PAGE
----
The Chemistry of Life

The Periodic Table currently has 118 well defined and well characterised chemical elements, but only six primary elements are used to form a biological entity; every biological entity!
The Chemistry of Life

Can chemistry define a smile?


I will apologise straight away for the number of links on this page, but we have to get through an awful lot of technical information if we are even to begin to describe the chemistry of life and, rather than explain everything in detail, I thought a few dozen links to Wikipedia may be preferable to a long monologue of boring, but necessary information in this news article.


Every biological entity comprises of six primary elements, these six elements:-carbon, hydrogen, nitrogen, oxygen, calcium, and phosphorus-make up almost 99% of the mass of every living cell, From these six elements four main classes of biomolecules are produced, these are; carbohydrates, lipids, proteins, and nucleic acids.


A carbohydrate is a biological molecule consisting of carbon (C), hydrogen (H) and oxygen (O) atoms, usually with a hydrogen–oxygen atom ratio of 2:1 (as in water); There are more carbohydrates on Earth than any other known type of biomolecule; they are used to store energy and genetic information, as well as play important roles in cell to cell interactions and communications.


Lipids comprise a group of naturally occurring molecules that include fats, waxes, sterols, etc and can be broadly categorised as  hydrophobic or amphiphilic small molecules. The amphiphilic nature of some lipids allows them to form structures such as vesicles, multilamellar/unilamellar liposomes, or membranes in an aqueous environment. Therefore the main biological functions of lipids include energy storage, signalling, and acting as structural components of cell membranes.


 Proteins are very large molecules – macro-biopolymers – made from monomers called amino acids. There are 20 standard amino acids, each containing a carboxyl group, an amino group, and a side-chain. The side-chain is what makes each amino acid different, and the properties of the side-chains greatly influence the overall three-dimensional conformation of a protein. Amino acids can be joined via a peptide bond. In this dehydration synthesis, a water molecule is removed and the peptide bond connects the nitrogen of one amino acid's amino group to the carbon of the other's carboxylic acid group. There are hundreds of amino acids in a protein molecule.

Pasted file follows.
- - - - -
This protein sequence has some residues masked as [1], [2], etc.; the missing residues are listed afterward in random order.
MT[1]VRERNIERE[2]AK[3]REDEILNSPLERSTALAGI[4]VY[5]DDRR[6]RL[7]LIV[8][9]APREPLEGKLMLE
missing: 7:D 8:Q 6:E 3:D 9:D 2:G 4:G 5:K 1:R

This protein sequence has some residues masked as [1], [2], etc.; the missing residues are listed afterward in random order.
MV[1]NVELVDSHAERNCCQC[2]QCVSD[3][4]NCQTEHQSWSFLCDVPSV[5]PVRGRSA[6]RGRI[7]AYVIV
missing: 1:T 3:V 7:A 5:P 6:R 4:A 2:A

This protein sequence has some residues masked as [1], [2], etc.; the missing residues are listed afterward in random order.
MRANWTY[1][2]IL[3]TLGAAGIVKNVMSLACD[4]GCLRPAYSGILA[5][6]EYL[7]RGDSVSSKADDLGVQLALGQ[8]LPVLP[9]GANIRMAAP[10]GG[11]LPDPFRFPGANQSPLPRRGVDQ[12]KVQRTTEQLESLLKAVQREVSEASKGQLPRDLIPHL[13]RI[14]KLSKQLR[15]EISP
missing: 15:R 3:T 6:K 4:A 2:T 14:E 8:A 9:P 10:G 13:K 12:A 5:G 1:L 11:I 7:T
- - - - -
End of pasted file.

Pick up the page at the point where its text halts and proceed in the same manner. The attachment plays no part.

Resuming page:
Some proteins perform largely structural roles, but the most important proteins, are the enzymes. Virtually every reaction in a living cell requires an enzyme to lower the activation energy of the reaction. These molecules recognize specific reactant molecules called substrates; they then catalyze the reaction between them. By lowering the activation energy, the enzyme speeds up that reaction, but the activity of the enzyme can be regulated using various modifiers, enabling control of the biochemistry of the cell as a whole.

Nucleic Acids

Nucleic acids, so called because of its prevalence in cellular nuclei, is the generic name of the family of biopolymers. They are complex, high-molecular-weight biochemical macromolecules that can convey genetic information in all living cells and viruses. The monomers are called nucleotides, and each consists of three components: a nitrogenous heterocyclic base (either a purine or a pyrimidine), a pentose sugar, and a phosphate group. The most common nucleic acids are deoxyribonucleic acid (DNA) and ribonucleic acid (RNA). The phosphate group and the sugar of each nucleotide bond with each other to form the backbone of the nucleic acid, while the sequence of nitrogenous bases stores the information.


That was the easy bit, we have just described the chemistry of every dead living thing; six elements and four classes of biomolecules is all it takes to identify every living thing. In the laboratory when we are asked to solve certain types of problems we use simple, but specific, tests to identify/eliminate organic and inorganic matter from our enquiries.

The real question now is:

'How does chemistry explain a simple tender moment, a smile of happiness or the need to feed?'

If we can answer these questions then we have the problems of the world in our hands.

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The Dawn of Life
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